Pharmacists in the oncology setting are poised to provide pharmaceutical care to improve patients’ quality of life through symptom management and through detection and prevention of medication-related adverse effects that contribute to an oncology patient’s symptom burden. Palliative care teams rely on pharmacists’ expertise to optimize medication therapy, and oncology pharmacists have an opportunity to develop palliative care skills with the oncology and palliative care teams at their institutions to help optimize patient care. The presenters will review core palliative care medication management skills and advanced therapeutics used for complex symptom management. Add these tools to your toolbox through a fast-paced discussion of these minitopics: opioid conversions; complex pain management and the role of methadone, ketamine, lidocaine, and dexmedetomidine; screening for risk of opioid misuse and management of patients with opioid use disorder; palliative sedation; palliative extubation and withdrawal of respiratory support; refractory GI symptoms; delirium; and communication skills for the oncology pharmacist wading into palliative care.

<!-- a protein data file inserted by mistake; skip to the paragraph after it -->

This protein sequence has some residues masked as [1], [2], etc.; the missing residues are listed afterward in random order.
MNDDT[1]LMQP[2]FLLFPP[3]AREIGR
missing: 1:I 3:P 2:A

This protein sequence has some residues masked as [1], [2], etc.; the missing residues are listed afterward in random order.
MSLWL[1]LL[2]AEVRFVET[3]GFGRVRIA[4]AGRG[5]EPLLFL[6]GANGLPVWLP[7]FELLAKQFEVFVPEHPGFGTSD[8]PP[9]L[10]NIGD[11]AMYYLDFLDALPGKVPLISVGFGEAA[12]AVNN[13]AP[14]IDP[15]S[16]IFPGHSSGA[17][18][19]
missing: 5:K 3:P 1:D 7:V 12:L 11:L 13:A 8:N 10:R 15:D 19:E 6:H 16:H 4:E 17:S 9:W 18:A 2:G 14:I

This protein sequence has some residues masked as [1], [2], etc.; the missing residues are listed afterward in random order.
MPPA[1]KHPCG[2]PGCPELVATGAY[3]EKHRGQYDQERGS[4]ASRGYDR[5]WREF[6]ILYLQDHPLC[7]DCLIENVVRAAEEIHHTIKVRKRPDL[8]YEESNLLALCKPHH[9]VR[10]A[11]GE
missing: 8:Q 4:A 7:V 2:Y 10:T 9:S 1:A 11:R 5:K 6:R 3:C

Benjamin Kematick, PharmD
Victor Phantumvanit, PharmD BCOP BCPS
Bridget Scullion, PharmD BCOP
Iman Suliman, PharmD
General Session (0.1 CEU)
UAN 0465-0000-19-010-L04-P Included in virtual meeting
Compassion Fatigue, Burnout, and Self-Care: Self-Care Is Not Selfish (101)
Given the patient population that they work with, oncology pharmacists need to better understand and cope with feelings of burnout. This session will address burnout in the healthcare setting: how to identify it, strategies for preventing it, and coping mechanisms for when it occurs.